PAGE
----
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Hunter-Fryingpan Wilderness

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Photograph taken in  the Hunter-Fryingpan Wilderness


The United States Congress designated the Hunter-Fryingpan Wilderness (map) in 1978 and it now has a total of 82,513 acres. All of this wilderness is located in Colorado and is managed by the Forest Service. The Hunter-Fryingpan Wilderness is bordered by the Mount Massive Wilderness to the east.


Snuggled in between the more spectacular Colorado Wildernesses of Holy Cross on the north, Maroon Bells-Snowmass on the west, and Collegiate Peaks on the south, Hunter-Fryingpan lies all but forgotten. It rises to the Continental Divide, sharing its eastern border and the divide with Mount Massive Wilderness. The two are one geographically speaking, and almost became one legislatively. Holding the headwaters of Hunter Creek and the Fryingpan River, many streams in this area provide excellent habitats for large numbers of trout. Here you'll find many of the unnamed and tortured peaks of the Williams Mountains. Forests of aspen in the lower elevations, as well as spruce and fir higher up, are thick and dark, and open on alpine tundra dappled colorfully with summer wildflowers. In the silence of this Wilderness, you'll probably see wildlife that includes elk, mule deer, and secretive smaller, fur-bearing animals. A rich forest of 8,300 acres along Spruce Creek on the northwest side was added to the original Wilderness in 1993. About 65 miles of trail cross the area, climbing up drainages into the Williams Mountains. The Lost Man Trail up Lost Man Creek crosses South Fork Pass and continues down the South Fork of the Fryingpan River (about 10 miles distance), providing access to the heart of the Wilderness. Many opportunities for solitude exist here.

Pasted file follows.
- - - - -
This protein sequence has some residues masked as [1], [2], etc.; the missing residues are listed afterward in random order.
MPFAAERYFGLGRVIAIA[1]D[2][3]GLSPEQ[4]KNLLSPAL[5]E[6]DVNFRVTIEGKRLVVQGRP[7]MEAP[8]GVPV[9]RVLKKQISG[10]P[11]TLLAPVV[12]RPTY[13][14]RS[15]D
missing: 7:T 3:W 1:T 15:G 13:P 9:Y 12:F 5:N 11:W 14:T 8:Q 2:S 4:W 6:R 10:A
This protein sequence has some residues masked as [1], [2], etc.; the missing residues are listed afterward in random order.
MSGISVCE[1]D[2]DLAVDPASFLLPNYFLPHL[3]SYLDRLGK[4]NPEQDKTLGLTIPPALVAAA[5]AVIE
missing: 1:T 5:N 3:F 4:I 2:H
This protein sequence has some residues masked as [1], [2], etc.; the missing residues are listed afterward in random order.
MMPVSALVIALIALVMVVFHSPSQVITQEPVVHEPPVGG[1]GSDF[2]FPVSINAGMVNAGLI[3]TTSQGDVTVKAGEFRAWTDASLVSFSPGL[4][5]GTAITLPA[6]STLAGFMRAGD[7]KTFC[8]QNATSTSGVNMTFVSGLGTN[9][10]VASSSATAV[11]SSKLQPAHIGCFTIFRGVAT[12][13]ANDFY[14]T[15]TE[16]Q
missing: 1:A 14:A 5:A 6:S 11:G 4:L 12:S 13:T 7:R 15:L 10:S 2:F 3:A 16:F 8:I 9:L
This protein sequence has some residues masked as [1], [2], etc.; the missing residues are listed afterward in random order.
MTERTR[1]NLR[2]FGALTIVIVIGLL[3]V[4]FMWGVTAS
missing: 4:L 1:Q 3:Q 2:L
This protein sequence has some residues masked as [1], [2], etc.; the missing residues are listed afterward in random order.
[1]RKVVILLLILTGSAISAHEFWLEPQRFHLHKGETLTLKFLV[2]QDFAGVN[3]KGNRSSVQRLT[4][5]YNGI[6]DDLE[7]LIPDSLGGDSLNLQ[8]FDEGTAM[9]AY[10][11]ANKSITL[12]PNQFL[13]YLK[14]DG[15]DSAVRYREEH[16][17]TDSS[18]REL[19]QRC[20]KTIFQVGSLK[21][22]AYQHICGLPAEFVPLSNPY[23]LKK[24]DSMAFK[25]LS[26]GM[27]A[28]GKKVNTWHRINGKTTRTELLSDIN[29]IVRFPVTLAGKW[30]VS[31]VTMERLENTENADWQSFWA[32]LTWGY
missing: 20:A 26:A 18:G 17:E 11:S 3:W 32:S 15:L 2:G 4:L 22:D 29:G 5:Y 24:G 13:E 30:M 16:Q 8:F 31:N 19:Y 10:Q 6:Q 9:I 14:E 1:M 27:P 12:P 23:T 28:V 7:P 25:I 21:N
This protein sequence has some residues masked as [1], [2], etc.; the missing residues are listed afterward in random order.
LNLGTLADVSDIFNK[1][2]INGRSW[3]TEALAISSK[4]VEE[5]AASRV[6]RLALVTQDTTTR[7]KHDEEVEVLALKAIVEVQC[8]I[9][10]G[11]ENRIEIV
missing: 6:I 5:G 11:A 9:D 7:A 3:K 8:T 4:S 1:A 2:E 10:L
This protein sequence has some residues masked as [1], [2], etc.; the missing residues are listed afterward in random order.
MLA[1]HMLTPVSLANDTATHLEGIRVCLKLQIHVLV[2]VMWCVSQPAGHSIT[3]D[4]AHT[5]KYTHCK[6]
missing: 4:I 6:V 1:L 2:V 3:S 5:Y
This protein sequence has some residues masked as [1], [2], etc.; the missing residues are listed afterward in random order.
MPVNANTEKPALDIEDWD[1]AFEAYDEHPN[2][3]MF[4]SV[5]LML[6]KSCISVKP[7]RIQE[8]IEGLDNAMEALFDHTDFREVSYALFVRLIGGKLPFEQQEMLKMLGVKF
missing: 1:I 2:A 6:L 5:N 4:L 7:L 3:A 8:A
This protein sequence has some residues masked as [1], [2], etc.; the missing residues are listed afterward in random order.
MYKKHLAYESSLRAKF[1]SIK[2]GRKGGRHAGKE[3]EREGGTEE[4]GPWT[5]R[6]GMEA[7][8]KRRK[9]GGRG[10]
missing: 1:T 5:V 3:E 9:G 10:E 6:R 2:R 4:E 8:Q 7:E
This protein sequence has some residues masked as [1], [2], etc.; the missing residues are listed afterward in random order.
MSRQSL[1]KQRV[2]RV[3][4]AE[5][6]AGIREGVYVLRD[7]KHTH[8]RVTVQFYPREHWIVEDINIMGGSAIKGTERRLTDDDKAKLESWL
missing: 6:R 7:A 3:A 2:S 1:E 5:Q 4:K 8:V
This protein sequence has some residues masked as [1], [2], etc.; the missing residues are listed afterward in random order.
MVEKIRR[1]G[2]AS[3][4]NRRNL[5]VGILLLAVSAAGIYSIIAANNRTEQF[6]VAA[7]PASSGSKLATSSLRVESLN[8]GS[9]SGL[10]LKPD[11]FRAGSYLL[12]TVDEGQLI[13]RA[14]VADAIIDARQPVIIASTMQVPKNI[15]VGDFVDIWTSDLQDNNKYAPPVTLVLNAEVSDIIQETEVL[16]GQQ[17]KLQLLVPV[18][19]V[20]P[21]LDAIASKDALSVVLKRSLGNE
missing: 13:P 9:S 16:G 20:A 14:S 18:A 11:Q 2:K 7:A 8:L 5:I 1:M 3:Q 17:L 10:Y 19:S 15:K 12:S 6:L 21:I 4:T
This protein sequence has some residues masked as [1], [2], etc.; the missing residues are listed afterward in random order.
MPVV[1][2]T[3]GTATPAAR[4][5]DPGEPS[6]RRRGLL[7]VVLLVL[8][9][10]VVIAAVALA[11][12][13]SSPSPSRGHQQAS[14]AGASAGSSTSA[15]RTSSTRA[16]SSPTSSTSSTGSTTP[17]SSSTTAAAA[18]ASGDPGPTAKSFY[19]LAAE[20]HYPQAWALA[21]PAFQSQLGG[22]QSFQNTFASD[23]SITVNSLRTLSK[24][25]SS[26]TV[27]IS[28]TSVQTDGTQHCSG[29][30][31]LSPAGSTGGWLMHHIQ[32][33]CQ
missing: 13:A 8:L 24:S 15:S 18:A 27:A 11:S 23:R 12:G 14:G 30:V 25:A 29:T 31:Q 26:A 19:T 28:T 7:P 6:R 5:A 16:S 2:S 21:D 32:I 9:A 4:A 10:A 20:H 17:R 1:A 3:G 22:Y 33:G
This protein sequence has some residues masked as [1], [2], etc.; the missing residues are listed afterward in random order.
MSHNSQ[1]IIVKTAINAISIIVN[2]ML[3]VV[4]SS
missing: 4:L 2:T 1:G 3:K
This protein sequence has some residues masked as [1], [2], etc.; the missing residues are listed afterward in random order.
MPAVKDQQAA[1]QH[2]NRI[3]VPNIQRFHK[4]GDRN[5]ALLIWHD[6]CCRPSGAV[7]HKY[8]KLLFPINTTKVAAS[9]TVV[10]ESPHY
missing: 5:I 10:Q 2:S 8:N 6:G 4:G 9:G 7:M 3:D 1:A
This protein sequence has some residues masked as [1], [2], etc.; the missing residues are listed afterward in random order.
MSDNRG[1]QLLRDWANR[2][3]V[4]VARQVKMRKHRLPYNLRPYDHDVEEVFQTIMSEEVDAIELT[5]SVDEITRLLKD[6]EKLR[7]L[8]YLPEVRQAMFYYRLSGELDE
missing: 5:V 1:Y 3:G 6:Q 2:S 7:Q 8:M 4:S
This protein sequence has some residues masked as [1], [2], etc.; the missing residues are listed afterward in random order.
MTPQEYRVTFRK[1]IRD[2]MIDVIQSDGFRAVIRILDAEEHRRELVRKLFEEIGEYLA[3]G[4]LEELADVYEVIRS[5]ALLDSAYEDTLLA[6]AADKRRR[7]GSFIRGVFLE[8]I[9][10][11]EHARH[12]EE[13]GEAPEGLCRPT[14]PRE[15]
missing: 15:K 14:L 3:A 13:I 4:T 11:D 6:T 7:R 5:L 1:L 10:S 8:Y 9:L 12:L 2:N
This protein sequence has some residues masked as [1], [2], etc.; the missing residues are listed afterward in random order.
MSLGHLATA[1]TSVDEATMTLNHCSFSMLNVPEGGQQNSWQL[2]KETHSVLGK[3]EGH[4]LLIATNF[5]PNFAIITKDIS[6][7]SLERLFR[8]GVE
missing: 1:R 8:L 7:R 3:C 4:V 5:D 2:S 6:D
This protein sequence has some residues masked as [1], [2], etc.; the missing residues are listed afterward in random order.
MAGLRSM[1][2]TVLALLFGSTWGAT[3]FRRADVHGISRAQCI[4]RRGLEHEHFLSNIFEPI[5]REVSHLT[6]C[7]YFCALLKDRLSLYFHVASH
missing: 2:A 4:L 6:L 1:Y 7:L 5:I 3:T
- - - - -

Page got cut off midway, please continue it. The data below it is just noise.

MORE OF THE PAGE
Planning to Visit the Hunter-Fryingpan Wilderness?

Leave No Trace

How to follow the seven standard Leave No Trace principles differs in different parts of the country (desert vs. Rocky Mountains). Click on any of the principles listed below to learn more about how they apply in the Hunter-Fryingpan Wilderness.
  1. Plan Ahead and Prepare
  2. Travel and Camp on Durable Surfaces
  3. Dispose of Waste Properly
  4. Leave What You Find
  5. Minimize Campfire Impacts
  6. Respect Wildlife
  7. Be Considerate of Other Visitors
For more information on Leave No Trace, Visit the Leave No Trace, Inc. website.

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